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Hoffmann, R. A wiki for the life sciences where authorship matters. Nature Genetics (2008)
 
 
 
 
 

Role of protein kinase C and transcription factor AP-1 in the acid- induced increase in Na/H antiporter activity.

Chronic incubation of cultured renal tubular epithelial cells in acid medium causes an increase in Na/H antiporter activity that persists after removal from acid, is dependent on protein synthesis, and is associated with an increase in Na/H antiporter mRNA. Chronic activation of protein kinase C has similar effects in these cells. The present studies examined the role of protein kinase C in the effect of acid incubation. Incubation of MCT cells in acid for 24 h caused a 50% increase in Na/H antiporter activity. This was prevented by inhibition of protein kinase C, either with sphingosine or by protein kinase C downregulation. Pertussis toxin pretreatment did not prevent the increase in antiporter activity. Acid incubation caused an increase in transcription factor AP-1 activity, as shown by an increase in expression from a reporter gene containing six tandem AP-1 binding sites. This was associated with transient increases in c-fos and c-jun mRNAs. This response is typical of that for gene activation by protein kinase C. These studies demonstrate that acid activation of the Na/H antiporter requires protein kinase C and is associated with c-fos and c-jun expression and increased AP-1 activity.[1]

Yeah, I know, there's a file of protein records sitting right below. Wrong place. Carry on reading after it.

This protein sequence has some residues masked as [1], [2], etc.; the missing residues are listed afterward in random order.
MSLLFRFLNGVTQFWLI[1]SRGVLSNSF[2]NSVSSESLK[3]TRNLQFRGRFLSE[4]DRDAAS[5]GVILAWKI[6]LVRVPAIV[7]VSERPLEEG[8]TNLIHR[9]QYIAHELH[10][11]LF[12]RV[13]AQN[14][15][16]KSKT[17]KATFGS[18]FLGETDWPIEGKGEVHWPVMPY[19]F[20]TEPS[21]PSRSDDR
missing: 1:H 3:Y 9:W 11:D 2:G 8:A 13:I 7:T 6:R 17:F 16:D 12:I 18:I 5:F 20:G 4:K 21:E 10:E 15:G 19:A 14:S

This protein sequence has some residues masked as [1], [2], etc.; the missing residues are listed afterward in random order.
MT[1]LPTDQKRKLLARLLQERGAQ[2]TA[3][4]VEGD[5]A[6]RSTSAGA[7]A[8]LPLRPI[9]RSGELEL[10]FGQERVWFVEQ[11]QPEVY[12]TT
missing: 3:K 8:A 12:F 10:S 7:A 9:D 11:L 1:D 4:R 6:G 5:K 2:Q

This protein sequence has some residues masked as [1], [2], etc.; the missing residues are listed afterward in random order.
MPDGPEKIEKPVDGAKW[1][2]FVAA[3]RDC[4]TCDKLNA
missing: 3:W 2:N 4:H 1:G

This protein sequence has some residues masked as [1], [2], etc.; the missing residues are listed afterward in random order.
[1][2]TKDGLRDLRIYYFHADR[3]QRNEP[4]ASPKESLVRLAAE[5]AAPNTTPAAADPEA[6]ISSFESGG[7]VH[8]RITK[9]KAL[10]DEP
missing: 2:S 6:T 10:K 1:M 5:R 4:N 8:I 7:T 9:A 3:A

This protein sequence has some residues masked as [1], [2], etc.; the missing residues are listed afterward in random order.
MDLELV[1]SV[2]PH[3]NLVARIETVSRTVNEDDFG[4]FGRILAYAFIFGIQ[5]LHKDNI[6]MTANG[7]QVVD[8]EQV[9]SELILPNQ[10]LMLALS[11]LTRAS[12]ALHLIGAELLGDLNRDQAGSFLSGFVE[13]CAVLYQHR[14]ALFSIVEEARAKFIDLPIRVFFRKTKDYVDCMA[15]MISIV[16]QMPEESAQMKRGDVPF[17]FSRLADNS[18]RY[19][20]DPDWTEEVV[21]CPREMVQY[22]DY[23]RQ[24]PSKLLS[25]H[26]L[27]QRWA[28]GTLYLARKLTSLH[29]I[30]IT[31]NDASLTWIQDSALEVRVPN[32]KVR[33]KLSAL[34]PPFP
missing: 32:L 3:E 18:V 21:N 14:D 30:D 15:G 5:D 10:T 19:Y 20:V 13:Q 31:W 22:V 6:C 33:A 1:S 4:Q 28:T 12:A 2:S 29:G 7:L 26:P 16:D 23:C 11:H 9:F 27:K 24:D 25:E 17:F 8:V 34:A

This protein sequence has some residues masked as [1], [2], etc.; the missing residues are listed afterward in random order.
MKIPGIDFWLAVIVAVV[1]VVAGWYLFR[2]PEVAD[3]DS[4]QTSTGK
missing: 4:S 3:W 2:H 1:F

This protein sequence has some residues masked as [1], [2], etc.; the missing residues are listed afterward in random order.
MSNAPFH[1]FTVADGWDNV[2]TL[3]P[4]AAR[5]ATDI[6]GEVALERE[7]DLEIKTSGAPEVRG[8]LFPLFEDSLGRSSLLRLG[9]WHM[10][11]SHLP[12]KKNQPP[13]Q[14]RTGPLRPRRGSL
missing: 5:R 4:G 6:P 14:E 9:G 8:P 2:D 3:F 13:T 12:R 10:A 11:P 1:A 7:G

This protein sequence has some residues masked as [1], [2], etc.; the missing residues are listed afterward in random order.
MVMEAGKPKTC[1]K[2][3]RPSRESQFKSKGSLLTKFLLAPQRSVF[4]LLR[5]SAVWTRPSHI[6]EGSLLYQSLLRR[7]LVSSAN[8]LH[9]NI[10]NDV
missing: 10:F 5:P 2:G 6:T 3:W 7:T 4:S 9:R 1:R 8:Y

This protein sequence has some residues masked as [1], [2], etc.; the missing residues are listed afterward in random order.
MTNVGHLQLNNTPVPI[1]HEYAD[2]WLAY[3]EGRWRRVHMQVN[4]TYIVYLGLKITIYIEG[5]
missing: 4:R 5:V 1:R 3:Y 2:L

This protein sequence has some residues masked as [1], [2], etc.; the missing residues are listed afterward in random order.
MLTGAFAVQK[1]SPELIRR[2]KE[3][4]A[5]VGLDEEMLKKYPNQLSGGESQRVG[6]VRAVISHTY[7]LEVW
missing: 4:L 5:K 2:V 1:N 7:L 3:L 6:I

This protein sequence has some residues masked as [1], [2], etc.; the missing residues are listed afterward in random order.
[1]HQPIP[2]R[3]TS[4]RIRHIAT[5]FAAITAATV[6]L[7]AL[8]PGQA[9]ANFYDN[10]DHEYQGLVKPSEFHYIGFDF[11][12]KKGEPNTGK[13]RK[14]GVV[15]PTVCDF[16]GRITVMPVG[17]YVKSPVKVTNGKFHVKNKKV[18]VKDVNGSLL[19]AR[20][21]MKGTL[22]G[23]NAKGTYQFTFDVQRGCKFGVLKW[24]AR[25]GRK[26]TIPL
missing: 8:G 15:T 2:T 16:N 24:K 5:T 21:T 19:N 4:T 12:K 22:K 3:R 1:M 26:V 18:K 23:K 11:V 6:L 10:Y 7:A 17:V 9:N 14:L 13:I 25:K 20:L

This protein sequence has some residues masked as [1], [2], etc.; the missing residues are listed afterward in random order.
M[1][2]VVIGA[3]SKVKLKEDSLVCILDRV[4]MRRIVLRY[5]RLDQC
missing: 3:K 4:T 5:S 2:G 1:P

References

  1. Role of protein kinase C and transcription factor AP-1 in the acid-induced increase in Na/H antiporter activity. Horie, S., Moe, O., Yamaji, Y., Cano, A., Miller, R.T., Alpern, R.J. Proc. Natl. Acad. Sci. U.S.A. (1992) [Pubmed]
 
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